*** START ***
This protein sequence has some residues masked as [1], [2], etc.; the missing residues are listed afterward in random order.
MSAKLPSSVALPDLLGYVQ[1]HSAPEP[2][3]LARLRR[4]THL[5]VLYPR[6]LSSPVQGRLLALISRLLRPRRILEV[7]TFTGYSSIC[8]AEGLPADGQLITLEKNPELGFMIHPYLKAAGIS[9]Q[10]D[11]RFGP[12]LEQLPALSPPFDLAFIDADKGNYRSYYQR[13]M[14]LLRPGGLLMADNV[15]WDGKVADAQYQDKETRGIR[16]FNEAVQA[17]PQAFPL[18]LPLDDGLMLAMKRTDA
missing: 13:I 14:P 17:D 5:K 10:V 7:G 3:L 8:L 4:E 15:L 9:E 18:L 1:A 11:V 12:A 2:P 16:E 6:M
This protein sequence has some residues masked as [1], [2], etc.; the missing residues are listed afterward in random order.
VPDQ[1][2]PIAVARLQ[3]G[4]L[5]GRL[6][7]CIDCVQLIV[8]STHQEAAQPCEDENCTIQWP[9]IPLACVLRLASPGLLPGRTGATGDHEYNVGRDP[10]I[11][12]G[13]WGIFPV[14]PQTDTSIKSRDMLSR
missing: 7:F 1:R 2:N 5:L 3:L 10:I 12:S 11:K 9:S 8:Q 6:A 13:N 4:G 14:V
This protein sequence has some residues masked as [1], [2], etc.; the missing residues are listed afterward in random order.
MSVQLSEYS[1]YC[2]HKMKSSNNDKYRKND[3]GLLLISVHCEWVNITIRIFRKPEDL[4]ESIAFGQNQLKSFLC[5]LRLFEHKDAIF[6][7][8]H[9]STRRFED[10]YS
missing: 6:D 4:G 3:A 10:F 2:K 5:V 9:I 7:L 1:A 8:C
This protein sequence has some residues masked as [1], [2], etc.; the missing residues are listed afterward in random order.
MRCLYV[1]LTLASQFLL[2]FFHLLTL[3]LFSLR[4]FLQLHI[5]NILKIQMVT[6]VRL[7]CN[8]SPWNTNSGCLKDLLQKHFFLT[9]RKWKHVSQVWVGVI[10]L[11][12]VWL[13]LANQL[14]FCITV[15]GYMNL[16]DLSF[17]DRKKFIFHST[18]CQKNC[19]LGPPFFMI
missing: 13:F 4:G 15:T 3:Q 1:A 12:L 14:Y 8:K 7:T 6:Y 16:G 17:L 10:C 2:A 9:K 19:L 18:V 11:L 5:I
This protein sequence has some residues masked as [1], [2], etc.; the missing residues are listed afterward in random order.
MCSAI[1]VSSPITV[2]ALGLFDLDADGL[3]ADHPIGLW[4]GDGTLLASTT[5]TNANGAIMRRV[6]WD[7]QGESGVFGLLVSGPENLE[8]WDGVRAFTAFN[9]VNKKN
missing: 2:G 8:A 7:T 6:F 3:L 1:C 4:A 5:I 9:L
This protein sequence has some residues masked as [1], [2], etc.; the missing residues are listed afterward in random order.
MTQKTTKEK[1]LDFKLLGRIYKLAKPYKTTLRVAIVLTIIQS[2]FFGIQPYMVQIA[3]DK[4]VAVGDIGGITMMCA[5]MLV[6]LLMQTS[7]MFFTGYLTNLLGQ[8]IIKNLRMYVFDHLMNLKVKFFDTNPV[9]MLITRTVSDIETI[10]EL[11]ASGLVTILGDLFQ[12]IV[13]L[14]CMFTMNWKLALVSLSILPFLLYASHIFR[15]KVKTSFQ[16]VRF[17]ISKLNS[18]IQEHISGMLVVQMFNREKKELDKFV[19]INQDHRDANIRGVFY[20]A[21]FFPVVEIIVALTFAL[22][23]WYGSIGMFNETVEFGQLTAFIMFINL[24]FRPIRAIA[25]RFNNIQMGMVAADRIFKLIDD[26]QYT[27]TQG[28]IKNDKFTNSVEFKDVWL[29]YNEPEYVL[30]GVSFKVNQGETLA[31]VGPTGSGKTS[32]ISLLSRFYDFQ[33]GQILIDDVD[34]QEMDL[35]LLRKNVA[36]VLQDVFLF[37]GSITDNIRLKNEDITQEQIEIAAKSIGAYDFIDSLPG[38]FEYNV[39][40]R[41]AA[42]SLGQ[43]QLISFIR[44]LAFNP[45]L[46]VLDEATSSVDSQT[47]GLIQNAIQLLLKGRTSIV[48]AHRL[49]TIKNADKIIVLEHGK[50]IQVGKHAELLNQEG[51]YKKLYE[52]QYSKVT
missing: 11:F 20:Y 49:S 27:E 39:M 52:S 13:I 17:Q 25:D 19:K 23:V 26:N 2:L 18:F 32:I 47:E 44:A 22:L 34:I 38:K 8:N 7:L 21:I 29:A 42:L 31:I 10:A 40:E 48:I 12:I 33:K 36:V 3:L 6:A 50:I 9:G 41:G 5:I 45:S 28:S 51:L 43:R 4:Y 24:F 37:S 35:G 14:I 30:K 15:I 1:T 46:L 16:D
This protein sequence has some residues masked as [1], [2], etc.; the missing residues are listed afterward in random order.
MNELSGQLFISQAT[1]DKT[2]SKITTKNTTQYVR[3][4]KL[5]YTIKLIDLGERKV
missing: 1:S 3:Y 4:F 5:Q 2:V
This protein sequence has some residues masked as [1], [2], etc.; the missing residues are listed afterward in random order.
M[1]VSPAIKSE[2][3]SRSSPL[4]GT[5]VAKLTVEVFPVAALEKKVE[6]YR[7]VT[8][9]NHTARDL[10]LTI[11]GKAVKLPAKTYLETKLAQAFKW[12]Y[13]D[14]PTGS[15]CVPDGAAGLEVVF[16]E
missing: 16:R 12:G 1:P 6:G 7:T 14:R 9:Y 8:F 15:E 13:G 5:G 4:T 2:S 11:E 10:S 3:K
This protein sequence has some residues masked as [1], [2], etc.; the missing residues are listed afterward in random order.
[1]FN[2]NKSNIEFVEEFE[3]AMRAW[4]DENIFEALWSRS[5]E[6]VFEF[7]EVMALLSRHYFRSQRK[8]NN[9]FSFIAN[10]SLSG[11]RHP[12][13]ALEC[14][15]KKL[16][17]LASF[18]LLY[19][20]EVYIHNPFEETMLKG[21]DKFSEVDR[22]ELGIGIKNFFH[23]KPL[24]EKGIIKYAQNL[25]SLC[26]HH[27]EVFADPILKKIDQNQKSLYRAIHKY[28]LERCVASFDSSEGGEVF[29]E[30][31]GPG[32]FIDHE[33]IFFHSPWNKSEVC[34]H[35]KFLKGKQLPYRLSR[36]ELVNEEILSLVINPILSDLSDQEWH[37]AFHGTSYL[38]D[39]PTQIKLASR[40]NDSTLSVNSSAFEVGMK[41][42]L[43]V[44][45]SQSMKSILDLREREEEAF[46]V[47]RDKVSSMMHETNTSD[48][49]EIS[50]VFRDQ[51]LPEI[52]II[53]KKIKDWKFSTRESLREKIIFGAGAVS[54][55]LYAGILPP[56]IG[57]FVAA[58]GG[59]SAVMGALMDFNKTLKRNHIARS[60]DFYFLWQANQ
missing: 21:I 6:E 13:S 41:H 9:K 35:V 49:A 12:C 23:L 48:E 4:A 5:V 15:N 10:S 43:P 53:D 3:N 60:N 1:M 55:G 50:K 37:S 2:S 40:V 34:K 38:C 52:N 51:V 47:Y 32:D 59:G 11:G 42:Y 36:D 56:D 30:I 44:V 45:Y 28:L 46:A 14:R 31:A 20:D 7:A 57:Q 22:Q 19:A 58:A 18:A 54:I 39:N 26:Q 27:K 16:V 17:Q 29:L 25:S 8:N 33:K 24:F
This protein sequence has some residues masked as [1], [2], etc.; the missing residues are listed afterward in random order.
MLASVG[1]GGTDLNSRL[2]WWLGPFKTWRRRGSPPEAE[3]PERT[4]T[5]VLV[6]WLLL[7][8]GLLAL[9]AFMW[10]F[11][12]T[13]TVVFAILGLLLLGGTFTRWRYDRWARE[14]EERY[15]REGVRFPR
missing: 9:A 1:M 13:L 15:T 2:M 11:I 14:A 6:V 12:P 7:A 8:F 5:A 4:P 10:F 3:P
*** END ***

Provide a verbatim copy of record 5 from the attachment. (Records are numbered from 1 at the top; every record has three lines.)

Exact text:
This protein sequence has some residues masked as [1], [2], etc.; the missing residues are listed afterward in random order.
MCSAI[1]VSSPITV[2]ALGLFDLDADGL[3]ADHPIGLW[4]GDGTLLASTT[5]TNANGAIMRRV[6]WD[7]QGESGVFGLLVSGPENLE[8]WDGVRAFTAFN[9]VNKKN
missing: 2:G 8:A 7:T 6:F 3:L 1:C 4:A 5:I 9:L